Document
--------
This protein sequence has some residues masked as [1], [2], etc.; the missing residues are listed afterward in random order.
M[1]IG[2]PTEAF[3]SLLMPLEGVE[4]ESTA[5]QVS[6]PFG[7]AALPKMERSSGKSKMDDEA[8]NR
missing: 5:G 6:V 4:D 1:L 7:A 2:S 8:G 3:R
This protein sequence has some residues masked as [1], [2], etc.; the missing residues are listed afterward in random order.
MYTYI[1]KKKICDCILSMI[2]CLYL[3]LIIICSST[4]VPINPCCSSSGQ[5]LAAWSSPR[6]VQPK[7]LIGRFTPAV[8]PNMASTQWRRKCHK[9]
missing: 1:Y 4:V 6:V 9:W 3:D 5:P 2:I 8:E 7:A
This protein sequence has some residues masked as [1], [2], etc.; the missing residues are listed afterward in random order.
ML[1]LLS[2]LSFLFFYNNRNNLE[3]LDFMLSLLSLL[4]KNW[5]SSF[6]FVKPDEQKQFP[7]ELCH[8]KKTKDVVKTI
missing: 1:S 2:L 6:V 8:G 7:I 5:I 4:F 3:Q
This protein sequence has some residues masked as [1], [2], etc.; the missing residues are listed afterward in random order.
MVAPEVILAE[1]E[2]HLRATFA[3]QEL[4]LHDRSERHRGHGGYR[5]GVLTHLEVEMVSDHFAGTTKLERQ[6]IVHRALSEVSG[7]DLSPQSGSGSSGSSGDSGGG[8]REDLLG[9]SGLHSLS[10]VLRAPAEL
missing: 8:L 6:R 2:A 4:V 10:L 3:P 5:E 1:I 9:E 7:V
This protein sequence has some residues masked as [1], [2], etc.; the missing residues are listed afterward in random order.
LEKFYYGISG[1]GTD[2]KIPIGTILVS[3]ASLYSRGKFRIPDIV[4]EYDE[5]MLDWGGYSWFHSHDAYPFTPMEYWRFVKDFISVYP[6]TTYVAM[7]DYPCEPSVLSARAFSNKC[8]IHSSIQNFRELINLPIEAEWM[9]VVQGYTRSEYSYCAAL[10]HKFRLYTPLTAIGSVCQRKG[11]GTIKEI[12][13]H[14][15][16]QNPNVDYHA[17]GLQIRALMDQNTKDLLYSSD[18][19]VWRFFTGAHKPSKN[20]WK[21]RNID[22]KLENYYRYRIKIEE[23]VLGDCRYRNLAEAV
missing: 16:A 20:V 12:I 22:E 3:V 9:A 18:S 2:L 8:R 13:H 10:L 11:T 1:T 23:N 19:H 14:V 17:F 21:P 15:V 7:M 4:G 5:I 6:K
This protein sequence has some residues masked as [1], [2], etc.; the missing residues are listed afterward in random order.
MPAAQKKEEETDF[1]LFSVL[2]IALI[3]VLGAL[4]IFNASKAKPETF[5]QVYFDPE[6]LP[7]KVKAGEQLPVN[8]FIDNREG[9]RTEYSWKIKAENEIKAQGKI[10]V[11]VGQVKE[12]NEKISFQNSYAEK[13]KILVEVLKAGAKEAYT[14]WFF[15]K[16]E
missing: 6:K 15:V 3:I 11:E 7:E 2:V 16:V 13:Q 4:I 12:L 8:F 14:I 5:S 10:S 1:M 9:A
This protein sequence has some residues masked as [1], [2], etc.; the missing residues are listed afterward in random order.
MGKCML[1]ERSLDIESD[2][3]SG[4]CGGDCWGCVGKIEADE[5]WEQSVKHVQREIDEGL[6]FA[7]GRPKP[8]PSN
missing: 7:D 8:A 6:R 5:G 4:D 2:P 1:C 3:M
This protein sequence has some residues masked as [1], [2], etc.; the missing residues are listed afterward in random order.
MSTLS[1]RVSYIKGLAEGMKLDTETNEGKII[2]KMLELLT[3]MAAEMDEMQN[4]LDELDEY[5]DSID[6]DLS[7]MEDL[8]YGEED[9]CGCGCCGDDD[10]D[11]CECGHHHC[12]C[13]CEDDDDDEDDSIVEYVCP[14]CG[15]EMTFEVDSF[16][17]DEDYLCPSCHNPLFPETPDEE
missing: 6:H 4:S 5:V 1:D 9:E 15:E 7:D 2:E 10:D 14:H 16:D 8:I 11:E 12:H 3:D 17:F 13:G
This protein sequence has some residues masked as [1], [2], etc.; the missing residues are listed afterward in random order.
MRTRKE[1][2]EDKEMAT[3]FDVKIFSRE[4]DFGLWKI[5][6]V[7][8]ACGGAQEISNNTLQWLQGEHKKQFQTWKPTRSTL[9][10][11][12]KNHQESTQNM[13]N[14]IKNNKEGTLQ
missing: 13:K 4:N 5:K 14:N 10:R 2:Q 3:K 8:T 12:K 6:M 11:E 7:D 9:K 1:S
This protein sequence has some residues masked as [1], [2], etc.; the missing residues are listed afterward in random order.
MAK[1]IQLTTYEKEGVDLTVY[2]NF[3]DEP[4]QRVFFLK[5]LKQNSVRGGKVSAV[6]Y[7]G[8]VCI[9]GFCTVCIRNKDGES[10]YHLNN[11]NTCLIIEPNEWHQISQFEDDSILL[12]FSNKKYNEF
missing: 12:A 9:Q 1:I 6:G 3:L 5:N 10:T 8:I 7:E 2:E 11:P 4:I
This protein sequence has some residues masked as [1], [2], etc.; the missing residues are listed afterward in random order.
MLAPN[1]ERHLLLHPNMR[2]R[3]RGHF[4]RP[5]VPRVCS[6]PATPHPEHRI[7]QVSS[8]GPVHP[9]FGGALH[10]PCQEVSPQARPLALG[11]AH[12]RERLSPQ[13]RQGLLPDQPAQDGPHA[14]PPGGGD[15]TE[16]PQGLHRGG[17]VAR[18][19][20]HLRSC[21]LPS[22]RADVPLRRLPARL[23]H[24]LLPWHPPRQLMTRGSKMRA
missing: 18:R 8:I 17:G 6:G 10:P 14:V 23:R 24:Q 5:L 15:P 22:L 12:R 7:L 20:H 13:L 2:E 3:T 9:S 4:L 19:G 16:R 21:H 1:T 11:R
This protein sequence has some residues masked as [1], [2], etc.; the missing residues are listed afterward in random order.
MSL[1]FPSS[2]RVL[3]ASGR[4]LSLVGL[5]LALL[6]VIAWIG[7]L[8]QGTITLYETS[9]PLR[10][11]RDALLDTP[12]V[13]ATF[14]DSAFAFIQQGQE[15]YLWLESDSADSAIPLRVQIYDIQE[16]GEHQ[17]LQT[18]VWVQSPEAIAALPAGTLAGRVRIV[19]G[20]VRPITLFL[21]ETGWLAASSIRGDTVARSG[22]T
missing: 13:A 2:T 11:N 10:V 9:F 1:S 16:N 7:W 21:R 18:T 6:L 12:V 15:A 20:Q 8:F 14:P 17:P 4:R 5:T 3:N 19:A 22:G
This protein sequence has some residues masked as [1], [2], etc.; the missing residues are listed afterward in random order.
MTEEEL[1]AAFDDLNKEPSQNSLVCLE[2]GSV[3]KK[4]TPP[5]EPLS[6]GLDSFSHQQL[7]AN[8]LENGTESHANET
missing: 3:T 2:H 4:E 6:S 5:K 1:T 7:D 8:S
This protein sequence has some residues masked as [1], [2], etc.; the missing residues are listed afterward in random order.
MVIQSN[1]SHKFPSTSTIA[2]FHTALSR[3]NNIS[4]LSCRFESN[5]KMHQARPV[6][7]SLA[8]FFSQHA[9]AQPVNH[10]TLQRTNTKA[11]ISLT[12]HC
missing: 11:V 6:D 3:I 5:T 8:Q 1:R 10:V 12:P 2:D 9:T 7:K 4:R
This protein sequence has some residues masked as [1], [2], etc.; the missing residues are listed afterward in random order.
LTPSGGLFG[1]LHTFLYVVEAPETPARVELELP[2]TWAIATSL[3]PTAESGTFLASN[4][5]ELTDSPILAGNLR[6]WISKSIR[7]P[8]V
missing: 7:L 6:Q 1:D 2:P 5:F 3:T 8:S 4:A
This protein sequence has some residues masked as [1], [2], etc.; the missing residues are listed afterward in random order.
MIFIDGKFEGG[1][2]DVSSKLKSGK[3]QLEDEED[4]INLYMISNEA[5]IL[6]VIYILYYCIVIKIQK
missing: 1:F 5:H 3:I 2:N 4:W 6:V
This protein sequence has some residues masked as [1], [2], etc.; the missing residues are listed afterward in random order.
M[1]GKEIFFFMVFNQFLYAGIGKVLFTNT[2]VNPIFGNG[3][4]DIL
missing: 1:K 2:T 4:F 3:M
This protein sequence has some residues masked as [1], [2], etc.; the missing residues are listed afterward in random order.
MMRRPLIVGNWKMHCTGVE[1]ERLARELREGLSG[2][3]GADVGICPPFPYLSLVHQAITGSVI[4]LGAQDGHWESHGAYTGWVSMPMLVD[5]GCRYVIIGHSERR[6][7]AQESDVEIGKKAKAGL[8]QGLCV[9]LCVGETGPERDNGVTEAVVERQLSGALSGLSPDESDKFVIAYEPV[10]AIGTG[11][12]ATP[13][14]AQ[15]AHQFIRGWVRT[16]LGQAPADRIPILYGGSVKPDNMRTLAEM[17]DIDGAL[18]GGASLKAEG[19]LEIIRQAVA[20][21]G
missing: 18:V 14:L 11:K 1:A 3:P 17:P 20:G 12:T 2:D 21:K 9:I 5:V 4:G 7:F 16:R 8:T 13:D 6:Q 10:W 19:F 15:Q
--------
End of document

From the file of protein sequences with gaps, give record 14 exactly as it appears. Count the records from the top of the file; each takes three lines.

This protein sequence has some residues masked as [1], [2], etc.; the missing residues are listed afterward in random order.
MVIQSN[1]SHKFPSTSTIA[2]FHTALSR[3]NNIS[4]LSCRFESN[5]KMHQARPV[6][7]SLA[8]FFSQHA[9]AQPVNH[10]TLQRTNTKA[11]ISLT[12]HC
missing: 11:V 6:D 3:I 5:T 8:Q 1:R 10:V 12:P 2:D 9:T 7:K 4:R